An Annotated Australian National Anthem

For this Australia Invasion Day, let us all reflect on what makes this country so great, using the words of the Australian National Anthem (annotated version).

Australians all let us rejoice, for we are young and free;

I don’t know about free, but Australia certainly isn’t young: close to sixty thousand years of continuous occupation by Indigenous peoples sounds pretty damn old to me. But we don’t like to talk about that, do we? We like to think that the first people (that is, people who are actually considered people) who settled here landed on Australia’s shores on the 26th of January 1788. (To avoid future confusion: they came by boat, but they were by no means ‘Boat People.’) Even our former Prime Minister likes to say that Australia was ‘nothing but bush’ before white people arrived. So yeah, I guess you can definitely say we’re a ‘young’ nation.

We’ve golden soil and wealth for toil; our home is girt by sea;

Our island nation is indeed ‘girt’ by sea. Funnily enough, this means that all those early settlers arrived by boat. But they were certainly not Boat People. Just to get that out of the way already.

Our land abounds in nature’s gifts of beauty, rich and rare;

Hey, this bit’s actually accurate! But it probably won’t be for long. After all, we do want to dredge the reef, and cut away huge swaths of the land for open-cut mines, and turn our waterways and agricultural land into toxic coal seam gas fields. Perhaps we need a new tourism advertising campaign: ‘Australia’s natural beauty: a limited time only offer! Get in quick or you’ll miss out!’

In history’s page, let every stage Advance Australia Fair.

In joyful strains then let us sing, Advance Australia Fair.

‘Fair’ being the operative word here. Meanwhile, the gap in life expectancy, health, education and employment (just to name a few) between Australia’s white and Indigenous continues to gape ever wider.

Beneath our radiant Southern Cross we’ll toil with hearts and hands;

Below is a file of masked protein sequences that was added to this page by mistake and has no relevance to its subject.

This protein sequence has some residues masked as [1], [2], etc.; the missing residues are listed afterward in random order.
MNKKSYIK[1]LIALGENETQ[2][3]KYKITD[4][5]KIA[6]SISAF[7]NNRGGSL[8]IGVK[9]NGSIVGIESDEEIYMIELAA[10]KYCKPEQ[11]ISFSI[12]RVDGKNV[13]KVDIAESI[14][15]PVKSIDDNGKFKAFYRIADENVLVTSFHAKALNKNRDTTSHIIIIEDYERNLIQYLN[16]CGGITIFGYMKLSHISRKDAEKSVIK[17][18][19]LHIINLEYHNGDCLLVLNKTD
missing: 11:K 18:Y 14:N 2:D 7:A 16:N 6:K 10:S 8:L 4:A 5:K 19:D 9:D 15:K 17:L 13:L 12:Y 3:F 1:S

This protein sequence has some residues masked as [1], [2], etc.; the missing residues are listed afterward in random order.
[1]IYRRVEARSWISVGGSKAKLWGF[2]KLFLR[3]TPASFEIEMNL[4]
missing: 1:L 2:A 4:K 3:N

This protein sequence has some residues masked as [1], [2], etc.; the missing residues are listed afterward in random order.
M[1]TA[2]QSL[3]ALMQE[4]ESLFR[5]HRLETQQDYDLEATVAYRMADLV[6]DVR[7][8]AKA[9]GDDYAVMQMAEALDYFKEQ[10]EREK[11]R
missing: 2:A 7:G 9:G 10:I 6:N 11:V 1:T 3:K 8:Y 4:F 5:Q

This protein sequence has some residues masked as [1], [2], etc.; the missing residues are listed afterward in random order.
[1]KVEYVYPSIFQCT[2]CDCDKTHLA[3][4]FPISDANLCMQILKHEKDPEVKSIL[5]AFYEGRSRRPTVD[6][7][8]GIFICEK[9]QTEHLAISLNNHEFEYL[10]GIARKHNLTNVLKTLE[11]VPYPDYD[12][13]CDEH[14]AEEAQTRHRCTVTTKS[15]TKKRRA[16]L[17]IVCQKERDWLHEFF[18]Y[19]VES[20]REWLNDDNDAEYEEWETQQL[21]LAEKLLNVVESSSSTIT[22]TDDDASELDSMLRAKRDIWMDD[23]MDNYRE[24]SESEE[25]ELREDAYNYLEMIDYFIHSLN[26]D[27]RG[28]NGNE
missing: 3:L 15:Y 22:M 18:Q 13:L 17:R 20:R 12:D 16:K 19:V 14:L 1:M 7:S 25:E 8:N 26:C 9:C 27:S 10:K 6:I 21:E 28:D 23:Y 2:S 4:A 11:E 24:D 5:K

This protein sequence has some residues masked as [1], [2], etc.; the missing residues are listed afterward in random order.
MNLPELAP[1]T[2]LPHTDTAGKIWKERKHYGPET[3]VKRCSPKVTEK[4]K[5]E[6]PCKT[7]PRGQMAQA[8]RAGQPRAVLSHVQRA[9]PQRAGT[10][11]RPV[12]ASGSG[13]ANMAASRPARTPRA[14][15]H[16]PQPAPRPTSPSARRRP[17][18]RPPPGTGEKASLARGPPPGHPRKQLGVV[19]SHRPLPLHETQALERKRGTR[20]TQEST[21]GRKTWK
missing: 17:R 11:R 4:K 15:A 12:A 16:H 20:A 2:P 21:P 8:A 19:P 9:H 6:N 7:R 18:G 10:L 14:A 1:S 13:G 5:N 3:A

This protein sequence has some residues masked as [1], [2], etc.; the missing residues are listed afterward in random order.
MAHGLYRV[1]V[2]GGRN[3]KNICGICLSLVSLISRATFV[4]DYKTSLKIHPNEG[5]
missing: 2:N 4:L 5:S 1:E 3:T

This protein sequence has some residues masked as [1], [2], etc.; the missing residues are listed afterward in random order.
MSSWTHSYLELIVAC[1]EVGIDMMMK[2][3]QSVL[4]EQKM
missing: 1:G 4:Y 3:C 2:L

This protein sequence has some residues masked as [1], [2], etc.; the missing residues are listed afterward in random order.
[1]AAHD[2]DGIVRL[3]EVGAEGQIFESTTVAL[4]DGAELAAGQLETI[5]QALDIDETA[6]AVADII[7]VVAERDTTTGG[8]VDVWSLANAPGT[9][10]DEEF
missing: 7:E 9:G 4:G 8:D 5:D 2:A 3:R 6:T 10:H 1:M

to make this Commonwealth of ours renowned of all the lands;

For prime ministerial gaffes, inhumane treatment of asylum seekers, and a refusal to pull our weight in reducing greenhouse gas emissions? Awesome.

For those who’ve come across the seas we’ve boundless plains to share;

But we won’t have any of those Boat People! You know, those people who are fleeing from war, persecution, oppression? People legitimately seeking asylum under the Universal Declaration of Human Rights which Australia helped to draft in 1948? We won’t have those. I mean, they’ve just come across the seas in the wrong way. If they’d arrived by plane and with money, that would have been fine. But obviously anyone desperate enough to board a boat and make a perilous and uncertain trip to Australia can’t be a real refugee. So we’ll lock them up in offshore detention camps, subject them to even more abuse and trauma, even though the whole world is looking at us in disgust (except maybe PEGIDA in Germany, who think Australian asylum seeker policy is just awesome). No boundless plains to share here.

With courage let us all combine to Advance Australia Fair.

In joyful strains then let us sing, Advance Australia Fair.

You know what would actually take courage? Standing up and saying that maybe, Australia Day isn’t a day to be joyful. That maybe, we should take this day to reflect on just how atrocious Indigenous affairs in Australia are. Or how desperately we need to adopt a more humane asylum seeker policy. Or how badly we need to step up to ensure our beautiful land isn’t destroyed in the name of greed and money.

I don’t know about you, but today, there’s nothing joyful to sing about.

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4 thoughts on “An Annotated Australian National Anthem

    1. I’m thinking more along the lines of occupation by anatomically modeen humans, which actually makes 60,000 quite old. What’s your point?

      1. I was counting all human species. It’s true that, in terms of History, 60000 years is old, but in terms of Prehistory is recent. Anyway, I agree with your remarks about which were the first people who arrived Australia, but it sounded to me so recent that I felt I should comment.

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